Louise Bennett and Craig Ambury run brunch, lunch and dinner trips down the river Orford, Suffolk, on the Lady Florence, a 50ft motor fishing vessel. Bennett describes their day.
During winter I get up at 6.30am to start cooking breakfast. Craig gets up at 7am, when I take him a cup of tea. After breakfast our commute to work takes about one-and-a-half minutes, so we are usually there by 7.30am.
Craig cleans the heads (toilets) and brass on the boat before each trip, while I start cooking brunch for the guests. When it's a full boat I have one person with me in the galley, arriving at 8.30am to help me finish off. It's a very small galley and customers are amazed at what we produce in such a tiny space.
The first lot of guests arrives at 9am and they might have a glass of fruit juice or, if they're celebrating, a buck's fizz. Then we set sail and serve brunch, either full English or American-style.
Quite often we have to pop to our local suppliers between the brunch and lunch trips to pick up more groceries, but I usually do a shop once a week and have a fruit and veg and bakery delivery three times a week.
At 12pm we start all over again, with a four-hour lunch cruise. We base our menus around local produce and the Orford smoke houses. We have chicken, salmon, trout, and duck breasts smoked especially for us. In winter we serve hot vegetables instead of salads, and add an individually baked steak, mushroom and venison pie. The seagulls like any leftovers; they seem to know when to follow the boat.
We take a maximum of 12 people on each trip, who sit around one large table in the dining room. We sail around Havergate Island, a birdlife sanctuary. It's a magical experience.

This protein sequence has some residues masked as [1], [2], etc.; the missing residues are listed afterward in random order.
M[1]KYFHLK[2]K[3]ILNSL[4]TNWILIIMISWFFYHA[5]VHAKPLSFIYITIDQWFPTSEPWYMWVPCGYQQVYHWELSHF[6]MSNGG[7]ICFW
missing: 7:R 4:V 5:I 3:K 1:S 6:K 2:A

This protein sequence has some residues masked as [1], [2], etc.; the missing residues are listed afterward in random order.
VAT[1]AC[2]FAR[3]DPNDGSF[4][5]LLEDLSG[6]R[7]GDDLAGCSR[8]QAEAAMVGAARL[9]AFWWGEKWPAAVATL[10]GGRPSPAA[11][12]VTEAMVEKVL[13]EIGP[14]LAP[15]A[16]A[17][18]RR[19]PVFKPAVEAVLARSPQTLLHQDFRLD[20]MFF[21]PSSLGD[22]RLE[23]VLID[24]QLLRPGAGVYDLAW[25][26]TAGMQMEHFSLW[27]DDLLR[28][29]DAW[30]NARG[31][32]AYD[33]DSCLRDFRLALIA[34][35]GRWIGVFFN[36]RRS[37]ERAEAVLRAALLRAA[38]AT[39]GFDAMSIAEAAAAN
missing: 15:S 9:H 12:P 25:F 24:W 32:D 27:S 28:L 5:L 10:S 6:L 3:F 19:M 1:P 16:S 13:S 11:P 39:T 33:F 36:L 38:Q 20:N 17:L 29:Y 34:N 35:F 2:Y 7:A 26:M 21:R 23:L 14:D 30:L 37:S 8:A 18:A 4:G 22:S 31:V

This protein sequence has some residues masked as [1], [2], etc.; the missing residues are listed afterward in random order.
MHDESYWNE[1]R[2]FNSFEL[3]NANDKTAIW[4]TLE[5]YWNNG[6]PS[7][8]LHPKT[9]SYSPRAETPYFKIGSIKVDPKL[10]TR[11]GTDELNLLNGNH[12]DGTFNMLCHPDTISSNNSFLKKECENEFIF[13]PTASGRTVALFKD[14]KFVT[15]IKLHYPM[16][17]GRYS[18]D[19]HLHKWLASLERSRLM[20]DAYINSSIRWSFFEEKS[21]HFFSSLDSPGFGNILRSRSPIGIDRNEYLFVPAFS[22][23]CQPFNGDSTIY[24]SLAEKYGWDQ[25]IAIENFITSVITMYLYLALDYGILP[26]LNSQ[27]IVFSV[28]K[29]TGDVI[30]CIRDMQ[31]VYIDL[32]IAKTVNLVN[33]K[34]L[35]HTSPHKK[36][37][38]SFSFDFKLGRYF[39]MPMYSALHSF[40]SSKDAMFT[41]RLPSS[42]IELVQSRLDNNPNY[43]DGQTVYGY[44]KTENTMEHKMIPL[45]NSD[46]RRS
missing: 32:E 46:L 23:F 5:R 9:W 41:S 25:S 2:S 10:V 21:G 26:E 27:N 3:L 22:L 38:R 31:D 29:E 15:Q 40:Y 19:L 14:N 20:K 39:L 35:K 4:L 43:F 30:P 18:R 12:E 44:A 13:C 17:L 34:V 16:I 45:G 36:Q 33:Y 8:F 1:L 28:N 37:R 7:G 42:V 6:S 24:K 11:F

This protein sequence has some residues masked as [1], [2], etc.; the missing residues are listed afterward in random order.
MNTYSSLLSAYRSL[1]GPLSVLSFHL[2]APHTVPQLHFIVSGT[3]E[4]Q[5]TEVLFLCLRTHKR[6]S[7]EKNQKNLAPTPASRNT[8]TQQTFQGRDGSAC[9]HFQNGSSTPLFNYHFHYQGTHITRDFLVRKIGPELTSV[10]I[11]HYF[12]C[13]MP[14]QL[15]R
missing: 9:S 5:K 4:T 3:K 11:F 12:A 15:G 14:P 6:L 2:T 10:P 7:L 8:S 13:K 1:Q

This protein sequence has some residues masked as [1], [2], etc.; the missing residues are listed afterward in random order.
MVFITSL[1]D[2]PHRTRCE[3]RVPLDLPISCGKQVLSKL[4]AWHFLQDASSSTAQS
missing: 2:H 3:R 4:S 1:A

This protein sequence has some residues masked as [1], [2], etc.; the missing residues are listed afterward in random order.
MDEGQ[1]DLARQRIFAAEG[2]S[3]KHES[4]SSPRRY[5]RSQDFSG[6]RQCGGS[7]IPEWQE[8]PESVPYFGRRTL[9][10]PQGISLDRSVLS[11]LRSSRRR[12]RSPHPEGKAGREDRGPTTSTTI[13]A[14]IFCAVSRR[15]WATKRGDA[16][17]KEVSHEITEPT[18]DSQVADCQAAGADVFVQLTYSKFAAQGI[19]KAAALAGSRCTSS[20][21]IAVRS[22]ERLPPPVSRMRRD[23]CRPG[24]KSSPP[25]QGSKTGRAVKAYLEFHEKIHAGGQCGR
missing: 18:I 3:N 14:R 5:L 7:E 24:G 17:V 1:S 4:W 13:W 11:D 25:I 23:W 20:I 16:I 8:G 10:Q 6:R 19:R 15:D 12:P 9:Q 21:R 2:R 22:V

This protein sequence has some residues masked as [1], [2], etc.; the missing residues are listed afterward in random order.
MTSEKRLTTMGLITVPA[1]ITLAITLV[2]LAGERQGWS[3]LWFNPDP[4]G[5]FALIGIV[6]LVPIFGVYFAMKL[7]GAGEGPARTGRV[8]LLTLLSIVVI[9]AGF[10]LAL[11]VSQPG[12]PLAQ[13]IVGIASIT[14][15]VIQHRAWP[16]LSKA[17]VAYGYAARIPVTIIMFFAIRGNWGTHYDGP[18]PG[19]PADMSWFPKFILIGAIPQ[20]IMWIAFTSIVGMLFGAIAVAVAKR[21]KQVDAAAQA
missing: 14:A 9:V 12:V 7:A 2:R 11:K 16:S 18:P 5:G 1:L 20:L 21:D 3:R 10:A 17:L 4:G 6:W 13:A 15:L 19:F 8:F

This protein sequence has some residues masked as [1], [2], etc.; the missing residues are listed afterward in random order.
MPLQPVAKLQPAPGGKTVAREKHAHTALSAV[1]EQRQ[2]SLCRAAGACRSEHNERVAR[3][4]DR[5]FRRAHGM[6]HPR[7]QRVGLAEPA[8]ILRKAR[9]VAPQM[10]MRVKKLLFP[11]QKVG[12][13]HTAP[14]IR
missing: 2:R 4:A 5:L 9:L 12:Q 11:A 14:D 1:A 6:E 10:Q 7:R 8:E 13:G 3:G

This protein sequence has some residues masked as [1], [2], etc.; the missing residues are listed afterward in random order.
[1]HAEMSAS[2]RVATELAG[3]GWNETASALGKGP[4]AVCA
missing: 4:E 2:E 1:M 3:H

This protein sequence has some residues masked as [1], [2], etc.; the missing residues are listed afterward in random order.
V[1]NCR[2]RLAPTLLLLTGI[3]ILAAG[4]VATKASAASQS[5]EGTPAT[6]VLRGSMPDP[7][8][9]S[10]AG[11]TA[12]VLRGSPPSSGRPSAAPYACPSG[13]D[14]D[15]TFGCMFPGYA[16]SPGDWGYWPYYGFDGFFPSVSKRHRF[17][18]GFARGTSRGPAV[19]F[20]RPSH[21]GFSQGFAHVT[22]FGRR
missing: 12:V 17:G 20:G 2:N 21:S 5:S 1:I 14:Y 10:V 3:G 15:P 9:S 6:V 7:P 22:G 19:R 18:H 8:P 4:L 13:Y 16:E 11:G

You need to enjoy talking to people in this job because there are 12 guests, all wanting your attention. We have a broad base of customers, from hen parties to OAPs, orcorporate events.
I prefer a rowdy bunch who are there to enjoy themselves - it does make the day go faster. One group, from all over the country, met on the boat and had such a good time that they come back each year.
With the winter winds, the river can get a bit choppy. We had winds of up to 100mph recently, but the customers enjoyed seeing the waves splashing up the boat while they were snug inside with the coal fire roaring. It's quite exciting for everybody if it gets a bit rough.
I eat lunch when I can and will usually have a sandwich or some fruit. When you are cooking you don't feel like eating all the time.
After the lunch trip there's quite a lot of physical work to do. Craig brings the boat up to the quay, then I do the fenders and ropes, and lasso the ropes over the bollards to tie her on. We take it in turns to clean the heads. We're constantly repainting decks and touching up varnish. I've lost a lot of weight doing this job - it's a good way of keeping fit.
Our working day in the winter is much shorter than in the summer because our dinner cruises don't run beyond August. The last customers leave at 4pm so we are home by 4.30pm to do our office work. Then we're out to the gym.
Depending on whether we go out or have friends round for dinner, bedtime can be anywhere between 11pm and 2am. n
Interview by Veronica Groocock
The Lady Florence
Joint business partners: Craig Ambury and Louise Bennett
Skipper and commentator: Craig Ambury
Cook and marketing director: Louise Bennett
Staff: 9 (summer); 3 or 4 (winter)
Cost of trips: morning trips are £19.95 per person, which includes brunch; whole boat charters are £231. Midday and evening trips start from £10 per person; whole boat charters from £120 (these prices do not include lunch/dinner)
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